Smack in the middle of Hakone National Park, about 90 kilometers southwest of Tokyo, Gora Kadan is a ryokan-style luxury hotel and onsen tailored to those who are looking for both Japanese style and Western comfort. "It is plenty Japanese enough to provide a traditional inn experience," said one friend, describing the tatami floor mats, sliding partitions and kimono-clad nakai who make up your futon at night and stow it away in the morning. But it also includes the extras that international travelers demand, like en-suite bathrooms, minibars and televisions. What's more, another friend added, "the hot springs are awesome."
So I gave in and soon found myself on a 40-minute bullet-train trip from Tokyo Station to the city of Odawara and then a half-hour taxi ride through the mountains to the town of Gora. Masayo Matsuda, the hotel's chief of guest relations, greeted me by name when I entered the hotel's elegant, very modern lobby and, on the way to my room, patiently explained the customs I should observe to fit in with the predominantly Japanese clientele. In contrast to the stylishly austere public spaces, the enormous rooms are decorated in classic Japanese style, with low tables, zabuton seat cushions and kakejiku wall scrolls. Mine, the smallest offered in the 44-room hotel, had a six-tatami-mat bedroom, a 10-mat sitting room and a four-mat glassed-in porch overlooking a small rock garden. I changed into my kimono and let the tranquility of Gora Kadan's setting wash over me. After roaming the grounds (which include a spa, indoor swimming pool, conference room, sun deck, karaoke bar, restaurant and reading room), I figured I was ready for the hot springs. I found the best strategy was to cut the intense heat of the sleek black-granite indoor pool with periodic visits to the slightly cooler outdoor pool. After 30 minutes of alternating between hot and very hot, I was in an almost trance-like state of relaxation and ready to dine.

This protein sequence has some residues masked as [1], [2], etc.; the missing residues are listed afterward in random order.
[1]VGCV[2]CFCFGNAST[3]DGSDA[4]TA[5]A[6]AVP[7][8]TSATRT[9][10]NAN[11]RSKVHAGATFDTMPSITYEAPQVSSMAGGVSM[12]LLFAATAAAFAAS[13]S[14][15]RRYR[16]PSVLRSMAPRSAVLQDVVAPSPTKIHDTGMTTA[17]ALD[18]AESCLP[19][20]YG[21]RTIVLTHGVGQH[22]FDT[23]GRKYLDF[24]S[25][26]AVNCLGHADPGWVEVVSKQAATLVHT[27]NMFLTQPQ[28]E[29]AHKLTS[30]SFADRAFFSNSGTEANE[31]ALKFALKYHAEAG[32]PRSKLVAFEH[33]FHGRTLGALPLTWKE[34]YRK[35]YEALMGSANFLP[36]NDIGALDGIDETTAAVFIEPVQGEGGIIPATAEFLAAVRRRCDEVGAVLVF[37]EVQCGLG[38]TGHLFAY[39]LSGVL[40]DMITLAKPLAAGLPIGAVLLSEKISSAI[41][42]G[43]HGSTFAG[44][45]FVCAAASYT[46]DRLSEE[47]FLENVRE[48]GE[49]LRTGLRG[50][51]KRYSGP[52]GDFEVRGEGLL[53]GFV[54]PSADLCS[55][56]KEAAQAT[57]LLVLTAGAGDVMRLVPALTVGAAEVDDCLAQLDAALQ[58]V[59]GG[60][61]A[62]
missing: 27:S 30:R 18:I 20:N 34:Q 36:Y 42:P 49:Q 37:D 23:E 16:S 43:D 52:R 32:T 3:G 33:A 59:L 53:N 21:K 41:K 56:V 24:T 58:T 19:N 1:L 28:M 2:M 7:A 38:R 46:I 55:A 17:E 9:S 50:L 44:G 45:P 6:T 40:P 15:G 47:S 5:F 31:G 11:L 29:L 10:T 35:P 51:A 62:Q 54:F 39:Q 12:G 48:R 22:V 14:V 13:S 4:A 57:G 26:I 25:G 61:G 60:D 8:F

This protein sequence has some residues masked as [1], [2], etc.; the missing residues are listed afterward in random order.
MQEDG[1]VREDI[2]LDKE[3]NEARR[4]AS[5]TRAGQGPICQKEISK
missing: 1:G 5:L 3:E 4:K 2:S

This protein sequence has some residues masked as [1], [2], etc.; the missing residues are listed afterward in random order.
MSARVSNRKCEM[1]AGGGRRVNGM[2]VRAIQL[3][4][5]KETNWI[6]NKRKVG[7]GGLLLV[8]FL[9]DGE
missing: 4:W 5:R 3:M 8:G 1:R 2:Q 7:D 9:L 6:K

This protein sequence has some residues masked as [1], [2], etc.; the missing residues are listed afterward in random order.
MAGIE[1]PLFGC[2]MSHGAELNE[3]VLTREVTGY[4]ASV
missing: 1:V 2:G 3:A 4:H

Meals are usually served on a low zataku table in the guest's room, but after one look at my nearly two-meter frame, Matsuda suggested that a private dining room might be more comfortable. There I was treated to a two-hour, nine-course feast of delicately prepared, beautifully arranged seasonal dishes such as boiled firefly squid and ostrich with Japanese mustard and vinegar sauce. After another dip in the springs and a shiatsu massage back in my room, I was positively drunk with relaxation. I let the masseur out of my sliding front door and immediately fell onto my futon and into a deep sleep that lasted until the nakai brought me breakfast, coffee and a newspaper the next morning. My concerns about coming here had long since evaporated. In fact, the only anxiety I felt came with the realization that at some point, I'd have to leave.
Kimonos should be wrapped left side over right; only dead bodies are wrapped right over left
Bullet trains depart Tokyo Station for Odawara approximately every 20 minutes throughout the day and evening, seven days a week. Unreserved seats are $26, and reserved seats cost $30. The taxi from Odawara will cost $40 to $50, or you can book one through Gora Kadan for about $42. Rooms at Gora Kadan go for $833 (double occupancy) on up to $1,250 for suites with in-room whirlpool and sauna [tel: (81-4) 602 3331], website: www.gorakadan.com
Room rates include room-service delivery of traditional (and exquisitely presented) breakfast and dinner, both featuring seasonal ingredients; the front desk can recommend lunch spots in Hakone if you're out hiking, boating, fishing or playing golf
The hotel also provides suggestions and detailed advice on a wide range of nearby museums and historical and natural attractions. Visiting an onsen is a favorite lovers' retreat, but if you don't mind looking like a loser (as I did) and going on a weekday, Gora Kadan features a "singles' plan" $500 for the room and meals plus a shiatsu or Swedish massage. The spa's other services are stellar as well